Lightweight and easy to use, Sketch has a wonderfully simple and intuitive interface. It’s a great tool for making basic wireframes, its Symbol feature allowing you to repeat elements automatically across your layout. And if you want to build a full prototype, there are countless third-party UI kits to download. Unlike Adobe’s apps, it’s available for a one-off fee with no subscription.
Photoshop is the industry standard when it comes to design software in general, and while it doesn’t offer any specific wireframing features; there’s no reason you can’t use it for wireframing. Indeed, because it’s so nicely integrated with other Adobe tools, and services such as Adobe Fonts and Adobe Stock, that you may well find Photoshop the best wireframe tool for you, particularly if you’re already familiar with the software.
It doesn’t offer the kind of resources you get in dedicated wireframe tools, such as libraries of interface elements. However, Photoshop is so packed with features that you’re able to do everything from sketching out quick ideas to grouping various elements and layers to create a perfectly robust wireframe.
Justinmind is another tool that lets you build everything from rough wireframes to working prototypes. However, this tool is much more suitable for non-techies than pro options like Axure RP. It includes a library of UI elements, from buttons and forms to generic shapes and a range of widgets for iOS, SAP and Android.
Custom styling is included, so you can add rounded corners, cropped images or colour gradients, or import graphics by dragging them into the browser. Prototypes can be exported as HTML. There’s even a limited free-forever version.
We’ve all probably heard of the KISS principle: ‘Keep it simple, stupid’, and if you’re applying that approach to wireframing, Wireframe.cc may be the tool you’re looking for.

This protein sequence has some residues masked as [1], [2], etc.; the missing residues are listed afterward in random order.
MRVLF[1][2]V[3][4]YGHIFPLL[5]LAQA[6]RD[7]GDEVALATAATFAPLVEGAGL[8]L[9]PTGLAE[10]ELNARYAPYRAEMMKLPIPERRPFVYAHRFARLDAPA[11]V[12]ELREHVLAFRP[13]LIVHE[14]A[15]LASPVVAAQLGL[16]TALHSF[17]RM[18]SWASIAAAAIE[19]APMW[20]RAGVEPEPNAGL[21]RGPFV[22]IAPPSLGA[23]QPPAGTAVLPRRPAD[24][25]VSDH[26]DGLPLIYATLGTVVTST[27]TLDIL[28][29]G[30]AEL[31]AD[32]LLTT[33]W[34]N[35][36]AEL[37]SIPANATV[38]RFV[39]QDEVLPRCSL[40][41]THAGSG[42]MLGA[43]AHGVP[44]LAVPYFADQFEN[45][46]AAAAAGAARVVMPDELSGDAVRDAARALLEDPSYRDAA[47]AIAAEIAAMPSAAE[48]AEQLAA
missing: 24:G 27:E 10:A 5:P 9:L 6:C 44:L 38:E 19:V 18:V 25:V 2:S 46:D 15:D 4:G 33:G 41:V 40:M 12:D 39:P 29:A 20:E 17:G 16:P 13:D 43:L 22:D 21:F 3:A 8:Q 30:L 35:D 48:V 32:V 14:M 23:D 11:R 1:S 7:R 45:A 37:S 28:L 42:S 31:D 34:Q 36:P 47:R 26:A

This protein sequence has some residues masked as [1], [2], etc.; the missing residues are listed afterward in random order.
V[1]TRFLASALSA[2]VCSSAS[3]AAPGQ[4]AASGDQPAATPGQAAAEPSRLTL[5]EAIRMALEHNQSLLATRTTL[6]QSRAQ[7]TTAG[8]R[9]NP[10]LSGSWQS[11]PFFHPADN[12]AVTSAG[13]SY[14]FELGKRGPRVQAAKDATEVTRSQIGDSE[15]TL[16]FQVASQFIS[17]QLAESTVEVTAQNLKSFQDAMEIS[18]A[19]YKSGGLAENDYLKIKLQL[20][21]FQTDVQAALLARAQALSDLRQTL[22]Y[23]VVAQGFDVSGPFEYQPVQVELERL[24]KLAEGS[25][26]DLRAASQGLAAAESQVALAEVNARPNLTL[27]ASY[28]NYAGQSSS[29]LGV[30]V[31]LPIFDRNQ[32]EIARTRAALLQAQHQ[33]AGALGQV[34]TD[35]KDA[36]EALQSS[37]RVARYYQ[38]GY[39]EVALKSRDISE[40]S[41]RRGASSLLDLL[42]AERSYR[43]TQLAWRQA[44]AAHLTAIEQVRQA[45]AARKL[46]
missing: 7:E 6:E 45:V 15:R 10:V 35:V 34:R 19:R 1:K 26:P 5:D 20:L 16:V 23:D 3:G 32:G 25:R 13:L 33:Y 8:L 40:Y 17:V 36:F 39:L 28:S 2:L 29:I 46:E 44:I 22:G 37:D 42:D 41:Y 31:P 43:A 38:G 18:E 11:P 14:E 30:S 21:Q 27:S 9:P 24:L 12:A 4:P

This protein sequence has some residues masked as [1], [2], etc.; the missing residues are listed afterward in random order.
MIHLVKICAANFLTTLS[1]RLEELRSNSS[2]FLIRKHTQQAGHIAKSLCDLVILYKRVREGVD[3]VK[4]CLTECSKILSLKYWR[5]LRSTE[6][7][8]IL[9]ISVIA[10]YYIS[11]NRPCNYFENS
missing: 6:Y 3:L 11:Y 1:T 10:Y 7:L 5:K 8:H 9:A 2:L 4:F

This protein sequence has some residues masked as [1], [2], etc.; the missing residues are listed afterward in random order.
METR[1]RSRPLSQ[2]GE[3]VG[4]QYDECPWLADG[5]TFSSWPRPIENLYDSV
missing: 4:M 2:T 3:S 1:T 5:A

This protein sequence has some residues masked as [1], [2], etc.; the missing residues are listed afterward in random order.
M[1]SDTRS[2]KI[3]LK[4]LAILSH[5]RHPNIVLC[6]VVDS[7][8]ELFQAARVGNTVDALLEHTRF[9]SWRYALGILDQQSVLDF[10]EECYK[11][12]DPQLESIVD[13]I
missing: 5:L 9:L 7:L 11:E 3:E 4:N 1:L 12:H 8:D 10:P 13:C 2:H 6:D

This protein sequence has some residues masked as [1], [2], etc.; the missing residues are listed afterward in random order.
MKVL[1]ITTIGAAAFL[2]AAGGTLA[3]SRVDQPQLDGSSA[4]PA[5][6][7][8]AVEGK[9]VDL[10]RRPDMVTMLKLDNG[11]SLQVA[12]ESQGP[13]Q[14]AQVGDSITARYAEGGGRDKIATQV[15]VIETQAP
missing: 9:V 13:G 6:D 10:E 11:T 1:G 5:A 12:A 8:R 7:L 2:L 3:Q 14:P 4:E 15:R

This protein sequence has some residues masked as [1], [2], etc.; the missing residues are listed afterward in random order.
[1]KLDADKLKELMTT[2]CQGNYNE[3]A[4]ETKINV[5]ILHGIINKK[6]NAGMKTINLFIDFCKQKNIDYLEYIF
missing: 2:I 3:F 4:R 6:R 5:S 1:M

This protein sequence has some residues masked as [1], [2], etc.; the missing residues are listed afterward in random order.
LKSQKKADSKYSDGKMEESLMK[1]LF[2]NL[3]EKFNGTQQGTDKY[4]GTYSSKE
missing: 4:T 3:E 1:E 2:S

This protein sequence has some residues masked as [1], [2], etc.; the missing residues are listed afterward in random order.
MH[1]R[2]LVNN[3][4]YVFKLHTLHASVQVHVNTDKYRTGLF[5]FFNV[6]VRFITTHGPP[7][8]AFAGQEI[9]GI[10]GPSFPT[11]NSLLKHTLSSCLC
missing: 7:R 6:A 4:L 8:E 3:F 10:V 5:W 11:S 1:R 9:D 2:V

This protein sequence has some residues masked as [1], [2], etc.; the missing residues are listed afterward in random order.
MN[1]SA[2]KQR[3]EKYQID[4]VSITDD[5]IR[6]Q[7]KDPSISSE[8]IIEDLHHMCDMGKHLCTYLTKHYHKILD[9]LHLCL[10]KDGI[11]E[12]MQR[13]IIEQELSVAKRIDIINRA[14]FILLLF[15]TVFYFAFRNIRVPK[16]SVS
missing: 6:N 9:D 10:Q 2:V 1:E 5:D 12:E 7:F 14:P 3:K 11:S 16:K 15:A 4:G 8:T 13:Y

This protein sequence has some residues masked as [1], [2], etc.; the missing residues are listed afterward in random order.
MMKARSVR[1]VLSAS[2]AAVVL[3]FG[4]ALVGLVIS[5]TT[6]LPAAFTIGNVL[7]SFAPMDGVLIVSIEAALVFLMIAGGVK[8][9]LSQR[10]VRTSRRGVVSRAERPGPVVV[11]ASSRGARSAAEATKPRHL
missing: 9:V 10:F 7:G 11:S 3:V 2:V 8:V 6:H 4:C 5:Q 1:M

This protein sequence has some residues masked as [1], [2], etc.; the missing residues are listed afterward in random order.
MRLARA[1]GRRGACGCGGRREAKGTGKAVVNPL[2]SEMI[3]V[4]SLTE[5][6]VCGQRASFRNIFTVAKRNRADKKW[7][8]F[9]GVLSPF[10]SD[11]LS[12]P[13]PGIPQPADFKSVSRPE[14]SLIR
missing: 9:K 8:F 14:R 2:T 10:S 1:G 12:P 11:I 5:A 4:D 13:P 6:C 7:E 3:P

This browser-based tool offers a simple interface for sketching your wireframes. It casts aside the toolbars and icons used in most apps, so there’s nothing to slow you down. There’s also a limited colour palette to help you avoid that particular avenue of procrastination, and UI elements are context-sensitive and only appear when you need them.
Invision Studio may not be as feature-rich as Adobe XD, but it has everything you need for creating wireframes, and it’s particularly strong when it comes to responsive design features. The tool integrates nicely with Invision Freehand for real-time collaboration with others.
The interface is quite easy to pick up, and the preloaded icons are sleek and nicely designed. With handy features like comments, transitions, and desktop syncing, this is a very capable tool for building everything from low-fi wireframes to full-featured prototypes.
Adobe InDesign has been the most popular desktop publishing software around for a long long time, but it’s no longer focused solely on print design. InDesign can also be used to create some pretty zippy interactive PDFs, including animations, video and object states.
While the digital functions of InDesign are mainly used for creating e-books, e-brochures and e-magazines, they’re just as capable of crafting wireframes and mockups. The software also includes the ability to create libraries of page elements, so you can create collections of reusable UI graphics too.
Which is the best wireframe too?
All of the wireframe tools listed above are solid, highly recommended options that will allow you to create wireframes for your designs. Which is the best option for you depends on your experience and on how you want to work.
If you want a specific wireframing tool with special features for the process, it may be best to go for one of the dedicated tools. If you’re a newcomer with little experience, an intuitive, relatively simple interface like that of UXPin, Balsamiq Mockups or Justinmind may be best. If you’re an experienced professional you may prefer an option like Azure RP.
Meanwhile, if you prefer to use one single app to see your designs through from start to finish, you may prefer an all-round design tool like Adobe Photoshop, especially if you’re already familiar with the software.